All issues / Volume 13 (2019) / Issue 11 (November)
This is an editorial article. It has no abstract.
Novel tough bio-based polyesters poly(ethylene 2,5-thiophenedicarboxylate-co-1,4-cyclohexanedimethylene 2,5-thiophenedicarboxylate)s (PECTFs) were synthesized from 2,5-thiophenedicarboxylic acid (TDCA), 1,4-cyclohexanedimethanol (CHDM) and ethylene glycol (EG). The microstructure, thermal and mechanical properties were investigated. Poly(ethylene 2,5-thiophenedicarboxylate) (PETF) displayed the glass transition temperature (~64 °C) and tensile strength (~72 MPa) similar to poly(ethylene terephthalate) (PET). However, the nonlinear structure of TDCA resulted in an angle of 148° between carboxylic acid carbons and the S atom resulted in a permanent dipole, so the thiophene ring-flipping was hindered and the low elongation at break (~24%) was observed for PETF. The peak corresponding to the secondary relaxation shifted to lower temperature due to the incorporation of CHDM, which yielded ductile copolyesters with high elongation at break. When the CHDM content was equal to or higher than 29%, a high elongation at break (>160%) was observed.
Developing eco-friendly, flexible thermoplastic elastomeric foams based on poly(styrene-(ethylene-co-butylene)-styrene) (SEBS) is a challenging task because of its poor melt strength. A promising approach to overcome this challenge is the use of synergistic technologies, such as combination of irradiation, supercritical fluid foaming, and steam-chest molding technologies. Herein, foamed beads were produced from pre-crosslinked SEBS beads using supercritical nitrogen as blowing agent, followed by subsequently efficient steam-chest molding to obtain midsole part. The crosslinking was accomplished under the assistance of electron beam. The rheology properties and foaming behavior reveals that the viscosity and modulus of the matrix increase with the increase of crosslinking resulting from increasing the irradiation dose (ID). With increasing the ID, successful foaming with larger expansion and improved cell morphology was achieved. SEBS bead foams were successfully obtained from 65 kGy-derived pre-crosslinked beads through steam-chest molding which showed a specific gravity of 0.252 g・cm–3 and comparable/superior mechanical properties to/than that of commercial thermoplastic polyurethane (TPU) or ethylene-vinyl acetate copolymer (EVA) foams. Especially, the higher elasticity and resilience of SEBS foams meet well the desirable properties for footwear application which supports SEBS to be an alternative for TPU or EVA.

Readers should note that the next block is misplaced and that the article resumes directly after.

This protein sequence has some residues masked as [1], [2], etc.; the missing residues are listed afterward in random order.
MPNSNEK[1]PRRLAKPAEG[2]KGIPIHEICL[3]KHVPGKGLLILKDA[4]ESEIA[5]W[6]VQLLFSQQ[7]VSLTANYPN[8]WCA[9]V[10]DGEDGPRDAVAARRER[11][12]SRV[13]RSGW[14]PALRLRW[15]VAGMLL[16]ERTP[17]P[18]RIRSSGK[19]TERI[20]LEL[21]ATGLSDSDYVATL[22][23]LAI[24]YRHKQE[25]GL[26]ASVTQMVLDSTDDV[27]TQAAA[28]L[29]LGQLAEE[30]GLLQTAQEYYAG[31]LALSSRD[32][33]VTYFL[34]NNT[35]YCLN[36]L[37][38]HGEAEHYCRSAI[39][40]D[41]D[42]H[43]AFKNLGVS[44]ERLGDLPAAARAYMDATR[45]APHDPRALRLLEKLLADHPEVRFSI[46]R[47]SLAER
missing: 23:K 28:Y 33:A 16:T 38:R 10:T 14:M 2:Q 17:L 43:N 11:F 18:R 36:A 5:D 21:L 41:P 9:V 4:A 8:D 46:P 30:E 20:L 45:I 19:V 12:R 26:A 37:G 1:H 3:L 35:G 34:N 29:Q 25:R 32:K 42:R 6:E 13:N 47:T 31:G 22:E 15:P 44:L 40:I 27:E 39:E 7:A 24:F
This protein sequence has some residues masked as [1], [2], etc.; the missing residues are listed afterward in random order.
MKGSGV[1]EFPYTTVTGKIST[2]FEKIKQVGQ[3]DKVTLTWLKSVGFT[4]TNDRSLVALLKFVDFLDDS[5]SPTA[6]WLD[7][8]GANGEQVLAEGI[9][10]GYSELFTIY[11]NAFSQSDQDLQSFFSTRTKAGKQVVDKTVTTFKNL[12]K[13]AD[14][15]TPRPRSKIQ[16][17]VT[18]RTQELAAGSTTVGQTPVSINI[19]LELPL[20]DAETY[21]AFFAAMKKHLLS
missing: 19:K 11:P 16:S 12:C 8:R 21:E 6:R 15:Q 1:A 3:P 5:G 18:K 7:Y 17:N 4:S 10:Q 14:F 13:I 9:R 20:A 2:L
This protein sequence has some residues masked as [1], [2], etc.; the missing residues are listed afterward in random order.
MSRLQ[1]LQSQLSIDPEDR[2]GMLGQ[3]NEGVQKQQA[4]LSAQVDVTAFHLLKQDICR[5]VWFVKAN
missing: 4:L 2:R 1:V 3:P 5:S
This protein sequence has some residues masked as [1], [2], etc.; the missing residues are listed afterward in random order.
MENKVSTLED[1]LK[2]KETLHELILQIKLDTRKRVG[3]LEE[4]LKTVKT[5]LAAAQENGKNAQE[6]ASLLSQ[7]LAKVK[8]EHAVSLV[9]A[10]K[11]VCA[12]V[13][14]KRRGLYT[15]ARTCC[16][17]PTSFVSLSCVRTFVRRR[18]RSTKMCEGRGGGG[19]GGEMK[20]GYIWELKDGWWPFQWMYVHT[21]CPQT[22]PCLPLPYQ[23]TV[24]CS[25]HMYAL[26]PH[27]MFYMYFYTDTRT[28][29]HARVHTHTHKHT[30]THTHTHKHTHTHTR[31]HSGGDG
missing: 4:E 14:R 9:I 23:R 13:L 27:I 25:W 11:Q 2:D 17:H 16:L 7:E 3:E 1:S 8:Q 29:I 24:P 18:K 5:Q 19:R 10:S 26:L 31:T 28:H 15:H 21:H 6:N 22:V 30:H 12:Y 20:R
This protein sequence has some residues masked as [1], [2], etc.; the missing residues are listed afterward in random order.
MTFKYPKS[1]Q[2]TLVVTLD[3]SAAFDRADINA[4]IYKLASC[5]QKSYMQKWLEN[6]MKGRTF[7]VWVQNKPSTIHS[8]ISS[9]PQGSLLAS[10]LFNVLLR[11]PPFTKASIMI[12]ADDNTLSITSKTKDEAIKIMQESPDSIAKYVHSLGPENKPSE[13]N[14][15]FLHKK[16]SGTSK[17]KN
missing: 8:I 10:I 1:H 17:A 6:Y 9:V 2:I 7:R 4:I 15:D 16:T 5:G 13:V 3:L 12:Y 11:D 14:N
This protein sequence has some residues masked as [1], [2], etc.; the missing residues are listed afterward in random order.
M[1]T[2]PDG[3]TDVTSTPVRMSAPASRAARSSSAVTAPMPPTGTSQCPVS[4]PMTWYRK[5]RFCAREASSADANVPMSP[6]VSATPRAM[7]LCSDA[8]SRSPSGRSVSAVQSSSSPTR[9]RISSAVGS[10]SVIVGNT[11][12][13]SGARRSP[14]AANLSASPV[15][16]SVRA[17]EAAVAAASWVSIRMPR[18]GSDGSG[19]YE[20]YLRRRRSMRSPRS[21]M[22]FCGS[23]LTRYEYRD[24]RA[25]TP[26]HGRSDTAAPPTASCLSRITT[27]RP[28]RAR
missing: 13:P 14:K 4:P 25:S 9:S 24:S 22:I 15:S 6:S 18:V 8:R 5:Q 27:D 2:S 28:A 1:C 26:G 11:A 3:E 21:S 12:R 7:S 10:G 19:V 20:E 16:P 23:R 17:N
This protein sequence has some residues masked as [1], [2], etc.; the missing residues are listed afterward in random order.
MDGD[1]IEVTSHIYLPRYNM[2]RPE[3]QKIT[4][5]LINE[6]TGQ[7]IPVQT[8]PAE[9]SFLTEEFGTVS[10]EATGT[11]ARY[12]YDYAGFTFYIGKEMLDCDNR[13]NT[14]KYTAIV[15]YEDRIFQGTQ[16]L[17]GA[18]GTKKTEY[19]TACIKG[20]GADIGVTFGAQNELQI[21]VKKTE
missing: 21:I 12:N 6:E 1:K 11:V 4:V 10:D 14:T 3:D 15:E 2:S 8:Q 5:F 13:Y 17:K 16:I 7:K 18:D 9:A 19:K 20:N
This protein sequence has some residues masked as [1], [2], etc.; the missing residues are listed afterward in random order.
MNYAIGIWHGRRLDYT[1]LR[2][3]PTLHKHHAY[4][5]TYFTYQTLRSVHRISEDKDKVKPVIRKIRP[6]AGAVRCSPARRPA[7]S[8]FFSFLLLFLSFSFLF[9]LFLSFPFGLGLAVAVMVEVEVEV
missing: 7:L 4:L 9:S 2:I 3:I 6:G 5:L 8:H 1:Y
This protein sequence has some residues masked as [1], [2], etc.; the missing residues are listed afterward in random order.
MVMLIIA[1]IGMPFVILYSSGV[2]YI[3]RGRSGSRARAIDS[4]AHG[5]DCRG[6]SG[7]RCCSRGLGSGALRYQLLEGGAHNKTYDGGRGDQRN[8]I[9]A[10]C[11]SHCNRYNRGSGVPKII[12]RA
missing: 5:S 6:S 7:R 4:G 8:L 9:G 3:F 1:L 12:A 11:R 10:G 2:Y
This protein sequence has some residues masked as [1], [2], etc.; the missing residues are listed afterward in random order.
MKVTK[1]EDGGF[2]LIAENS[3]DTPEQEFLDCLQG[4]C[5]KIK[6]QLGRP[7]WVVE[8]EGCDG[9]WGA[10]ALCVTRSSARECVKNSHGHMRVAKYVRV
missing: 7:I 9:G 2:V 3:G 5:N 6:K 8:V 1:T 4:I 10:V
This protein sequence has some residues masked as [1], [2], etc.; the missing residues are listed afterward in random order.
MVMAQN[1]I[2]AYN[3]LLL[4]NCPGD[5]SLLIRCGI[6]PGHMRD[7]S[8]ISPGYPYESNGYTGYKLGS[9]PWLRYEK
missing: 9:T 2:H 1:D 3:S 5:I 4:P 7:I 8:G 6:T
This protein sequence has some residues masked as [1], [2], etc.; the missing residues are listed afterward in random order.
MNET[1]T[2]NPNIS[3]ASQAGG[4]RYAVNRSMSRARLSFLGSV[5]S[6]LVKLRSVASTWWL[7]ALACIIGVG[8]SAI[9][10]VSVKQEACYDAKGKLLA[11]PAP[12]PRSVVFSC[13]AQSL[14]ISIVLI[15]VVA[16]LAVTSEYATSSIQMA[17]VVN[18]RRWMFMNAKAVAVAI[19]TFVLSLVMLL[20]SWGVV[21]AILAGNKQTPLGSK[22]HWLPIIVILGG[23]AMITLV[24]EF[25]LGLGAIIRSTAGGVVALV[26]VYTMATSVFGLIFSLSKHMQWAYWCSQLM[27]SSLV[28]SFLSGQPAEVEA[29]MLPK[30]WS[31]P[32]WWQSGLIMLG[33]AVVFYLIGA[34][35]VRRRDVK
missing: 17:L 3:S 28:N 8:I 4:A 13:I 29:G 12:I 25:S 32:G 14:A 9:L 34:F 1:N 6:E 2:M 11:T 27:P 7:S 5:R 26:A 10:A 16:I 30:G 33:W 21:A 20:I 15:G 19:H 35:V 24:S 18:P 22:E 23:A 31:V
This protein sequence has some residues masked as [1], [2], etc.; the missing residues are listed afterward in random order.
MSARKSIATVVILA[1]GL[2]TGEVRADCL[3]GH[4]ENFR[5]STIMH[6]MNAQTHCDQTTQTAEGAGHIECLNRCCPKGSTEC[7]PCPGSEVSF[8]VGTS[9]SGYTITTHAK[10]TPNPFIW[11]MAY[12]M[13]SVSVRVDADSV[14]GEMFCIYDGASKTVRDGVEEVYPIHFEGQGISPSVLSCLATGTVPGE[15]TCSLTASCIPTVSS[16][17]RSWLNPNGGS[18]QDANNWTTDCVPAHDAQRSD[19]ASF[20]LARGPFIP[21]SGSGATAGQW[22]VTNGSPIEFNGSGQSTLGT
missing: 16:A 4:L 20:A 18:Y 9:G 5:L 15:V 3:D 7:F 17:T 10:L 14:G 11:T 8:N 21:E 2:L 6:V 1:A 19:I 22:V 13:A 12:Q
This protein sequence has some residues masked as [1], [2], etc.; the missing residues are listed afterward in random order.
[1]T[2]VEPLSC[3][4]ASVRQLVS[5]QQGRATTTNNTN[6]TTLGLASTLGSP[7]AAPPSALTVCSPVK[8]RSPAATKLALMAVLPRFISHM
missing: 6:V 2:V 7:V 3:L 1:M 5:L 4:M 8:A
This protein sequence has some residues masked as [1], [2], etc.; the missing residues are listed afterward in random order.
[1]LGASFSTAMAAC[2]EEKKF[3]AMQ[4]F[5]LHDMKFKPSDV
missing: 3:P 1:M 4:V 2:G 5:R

Multi walled carbon nanotube (MWCNT)-polyaniline nanofiber-carbon dot (CD) nanohybrid was fabricated using in-situ polymerization of aniline in the presence of MWCNT and CD. Different spectroscopic techniques like Fourier transform infrared spectroscopy (FTIR) and ultraviolet-visible (UV-vis) spectroscopy were used to study the formation of the nanohybrid. The obtained nanohybrid was incorporated in different weight percentages in the hyperbranched epoxy derived from renewable resources like sorbitol and monoglyceride of castor oil. The formation of the nanocomposites was also verified using spectroscopic, microscopic and diffraction techniques. The thermosetting nanocomposites with uniform and stable dispersion of nanohybrid demonstrated excellent mechanical properties, such as tensile strength (69 MPa), elongation at break (45%), scratch resistance (>10 kg) and impact resistance (16.7 kJ/m); good thermal stability (above 264 °C) and high chemical resistance. The anticorrosion performances of the cured nanocomposites were studied on mild steel plates in 3.5% sodium chloride (NaCl) solution using potentiodynamic polarization method. The study showed that the nanocomposites with the highest percentage of the nanohybrid exhibited better anticorrosion performance (corrosion rate of 4.62・104 mpy) compared to the pristine thermoset. Thus, this study revealed that the hyperbranched epoxy with stable dispersion of the nanohybrid based nanocomposite can be potentially applied as a high performance anticorrosive material.
Immense work has been conducted in the field of thermoresponsive polymers specifically of lower critical solution temperature (LCST) type, but upper critical solution temperature (UCST) type polymers remain a significantly unexplored domain. However, in recent years, UCST polymers have attracted increased attention as evidenced by the rise in publications in the same domain, and therefore, this review is an attempt to compile the reported UCST-type polymers. Unlike LCST, UCST polymers are insoluble at low temperature but solubilize in a given solvent as the temperature increases. The synthesis approaches and applications of reported UCST polymers are discussed in this article. Emphasis has been given to the polymers exhibiting UCST behavior in aqueous medium, due to the obvious advantage of their wide applicability. It is quite apparent from this study that the attempts to synthesize novel polymers and copolymers exhibiting UCST has faced an upsurge, but their application part still requires considerable attention.